Formerly known as Sanservia cylindrica, this variety features long narrow variegated green leaves that are uniquely smooth and cylindrical. This variety can grow to be up to 4ft under the right conditions.

Dracaena angolensis “Boncel”

Also known as the starfish snake plant, this subvariety of the Cylindrical Snake plant has the same smooth grey-green cylindrical leaves but grows from a central stem in a fan shape arrangement. This variety can also grow up to 4ft under the right conditions.

Plant Care


Select a place that gets bright, indirect light. Snake plants are very tolerant of a variety of in-direct lighting conditions and are one of the few plants that will tolerate low-light situations. However, the more indirect light they receive the larger they will grow and the more often new growth will emerge.



Snake plants prefer temperature ranges between 55-85 °F.



Snake plants do best in potting soil with excellent drainage, such as a cactus mix, but they will also easily tolerate standard potting mixes so long as you are mindful to let them mostly dry out between waterings.



Since snake plants are succulents, they are very drought-tolerant and they prefer to dry out in between waterings. Make sure your pot has good drainage and allow all the excess water to completely drain out. Be sure to water less often in the winter while the plant is dormant.



Snake plants are among the more tolerant of common houseplants and will tolerate low humidity quite well. However, for optimal growing conditions these plants do prefer a relative humidity of 40%.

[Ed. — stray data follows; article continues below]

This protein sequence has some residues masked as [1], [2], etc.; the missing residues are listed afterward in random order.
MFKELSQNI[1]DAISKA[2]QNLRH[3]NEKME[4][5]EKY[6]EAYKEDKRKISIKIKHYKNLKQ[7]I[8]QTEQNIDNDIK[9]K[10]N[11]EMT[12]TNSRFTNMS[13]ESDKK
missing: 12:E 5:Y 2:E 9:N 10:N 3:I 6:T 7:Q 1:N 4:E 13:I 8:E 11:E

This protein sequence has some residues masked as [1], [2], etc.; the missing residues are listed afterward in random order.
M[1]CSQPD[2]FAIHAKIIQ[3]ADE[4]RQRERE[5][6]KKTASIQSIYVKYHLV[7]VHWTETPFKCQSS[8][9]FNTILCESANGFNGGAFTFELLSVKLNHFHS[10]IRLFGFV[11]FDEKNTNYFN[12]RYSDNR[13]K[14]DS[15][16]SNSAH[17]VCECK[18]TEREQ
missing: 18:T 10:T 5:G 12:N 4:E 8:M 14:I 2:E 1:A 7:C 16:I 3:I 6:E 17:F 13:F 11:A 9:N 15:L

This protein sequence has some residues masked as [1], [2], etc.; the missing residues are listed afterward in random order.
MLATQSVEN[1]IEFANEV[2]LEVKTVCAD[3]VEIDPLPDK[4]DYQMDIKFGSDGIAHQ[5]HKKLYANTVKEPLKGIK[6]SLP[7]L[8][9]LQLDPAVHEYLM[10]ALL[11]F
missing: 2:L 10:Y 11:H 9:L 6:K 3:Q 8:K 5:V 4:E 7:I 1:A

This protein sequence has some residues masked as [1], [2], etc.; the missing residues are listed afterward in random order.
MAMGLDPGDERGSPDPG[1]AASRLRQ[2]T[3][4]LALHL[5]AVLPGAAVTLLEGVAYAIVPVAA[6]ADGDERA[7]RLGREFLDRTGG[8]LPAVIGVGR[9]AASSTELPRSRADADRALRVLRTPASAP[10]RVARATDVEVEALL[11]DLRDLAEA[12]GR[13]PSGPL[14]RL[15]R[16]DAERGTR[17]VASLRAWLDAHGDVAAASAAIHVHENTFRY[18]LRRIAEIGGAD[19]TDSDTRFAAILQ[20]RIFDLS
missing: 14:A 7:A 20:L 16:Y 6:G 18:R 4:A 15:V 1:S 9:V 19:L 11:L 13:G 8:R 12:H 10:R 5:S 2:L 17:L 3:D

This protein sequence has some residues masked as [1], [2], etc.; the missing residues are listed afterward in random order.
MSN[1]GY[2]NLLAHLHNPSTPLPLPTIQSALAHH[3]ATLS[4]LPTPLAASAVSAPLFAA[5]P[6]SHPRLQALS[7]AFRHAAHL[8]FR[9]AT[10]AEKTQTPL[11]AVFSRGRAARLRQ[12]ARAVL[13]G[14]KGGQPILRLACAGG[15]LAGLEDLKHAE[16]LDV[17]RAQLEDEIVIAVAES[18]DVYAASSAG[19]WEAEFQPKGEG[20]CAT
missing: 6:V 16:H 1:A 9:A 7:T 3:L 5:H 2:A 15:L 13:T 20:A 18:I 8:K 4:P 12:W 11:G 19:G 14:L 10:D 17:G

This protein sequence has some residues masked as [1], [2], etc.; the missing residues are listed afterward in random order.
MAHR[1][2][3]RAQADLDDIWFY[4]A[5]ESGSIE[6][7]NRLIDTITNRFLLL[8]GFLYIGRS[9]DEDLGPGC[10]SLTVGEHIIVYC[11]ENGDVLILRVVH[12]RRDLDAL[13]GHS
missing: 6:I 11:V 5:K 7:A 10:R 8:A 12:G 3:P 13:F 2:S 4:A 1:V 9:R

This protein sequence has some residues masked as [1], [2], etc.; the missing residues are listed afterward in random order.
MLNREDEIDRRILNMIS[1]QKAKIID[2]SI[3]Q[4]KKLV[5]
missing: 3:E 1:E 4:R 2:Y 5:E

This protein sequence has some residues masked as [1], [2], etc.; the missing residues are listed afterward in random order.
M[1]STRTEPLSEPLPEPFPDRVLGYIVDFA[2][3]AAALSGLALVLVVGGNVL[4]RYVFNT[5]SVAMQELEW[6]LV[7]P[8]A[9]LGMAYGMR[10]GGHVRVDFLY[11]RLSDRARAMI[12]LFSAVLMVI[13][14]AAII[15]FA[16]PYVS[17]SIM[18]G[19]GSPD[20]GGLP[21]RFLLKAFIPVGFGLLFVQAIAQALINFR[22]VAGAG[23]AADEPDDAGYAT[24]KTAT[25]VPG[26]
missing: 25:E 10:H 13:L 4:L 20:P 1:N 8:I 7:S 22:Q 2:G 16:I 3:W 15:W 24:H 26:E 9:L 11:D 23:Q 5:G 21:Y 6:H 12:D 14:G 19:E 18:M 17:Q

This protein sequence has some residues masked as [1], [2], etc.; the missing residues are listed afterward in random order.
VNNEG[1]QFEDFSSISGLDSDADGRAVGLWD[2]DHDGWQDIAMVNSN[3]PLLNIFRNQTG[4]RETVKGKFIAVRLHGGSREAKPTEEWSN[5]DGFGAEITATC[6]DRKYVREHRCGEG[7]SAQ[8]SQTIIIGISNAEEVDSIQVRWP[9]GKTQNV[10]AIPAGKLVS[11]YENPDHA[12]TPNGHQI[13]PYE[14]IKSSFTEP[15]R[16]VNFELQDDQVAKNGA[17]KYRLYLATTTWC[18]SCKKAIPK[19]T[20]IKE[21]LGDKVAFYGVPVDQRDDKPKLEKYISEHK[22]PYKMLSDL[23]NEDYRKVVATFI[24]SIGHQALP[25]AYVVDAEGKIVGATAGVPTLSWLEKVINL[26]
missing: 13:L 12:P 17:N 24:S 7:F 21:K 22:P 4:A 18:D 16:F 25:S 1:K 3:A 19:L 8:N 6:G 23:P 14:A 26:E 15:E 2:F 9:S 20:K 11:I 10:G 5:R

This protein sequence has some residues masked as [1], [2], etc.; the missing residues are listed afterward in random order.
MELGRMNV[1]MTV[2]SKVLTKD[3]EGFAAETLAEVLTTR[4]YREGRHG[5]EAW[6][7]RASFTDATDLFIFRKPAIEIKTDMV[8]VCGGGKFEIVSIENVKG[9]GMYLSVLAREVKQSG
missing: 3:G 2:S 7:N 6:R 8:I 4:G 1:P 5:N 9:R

Pot Size

Choose a pot size that is proportionate to your plant. If there is more soil surface area than plant in its pot, the pot is likely too big and you may struggle to keep it happy. When a pot is too big, it will have too much soil. Too much soil means it will take longer for the soil to dry out between waterings and your snake plant will become waterlogged.



Snake plants do not need big pots, they like to get pretty crowded in their pots before they need a bigger pot. Most people will split their plants rather than repot them in bigger pots.



Snake plants spread underground through a network of rhizomes. A rhizome is a horizontal underground stem that puts out lateral shoots and adventitious roots at intervals. From these rhizomes, new snake plants will emerge adjacent to the mother plant. Once a baby snake plant has established its own feeder roots, the rhizome can be safely cut and the baby plant transplanted to its own pot. Larger more established plants with many rhizomes can also split at any time. Just be sure to remove the plant from its pot, carefully shake away as much soil as possible to get a clear view of the rhizomes, and use a clean knife to split the plant at the intended rhizomes.



Snake plants are considered to be toxic to both cats and dogs.

Plant Problems

Slow to No Growth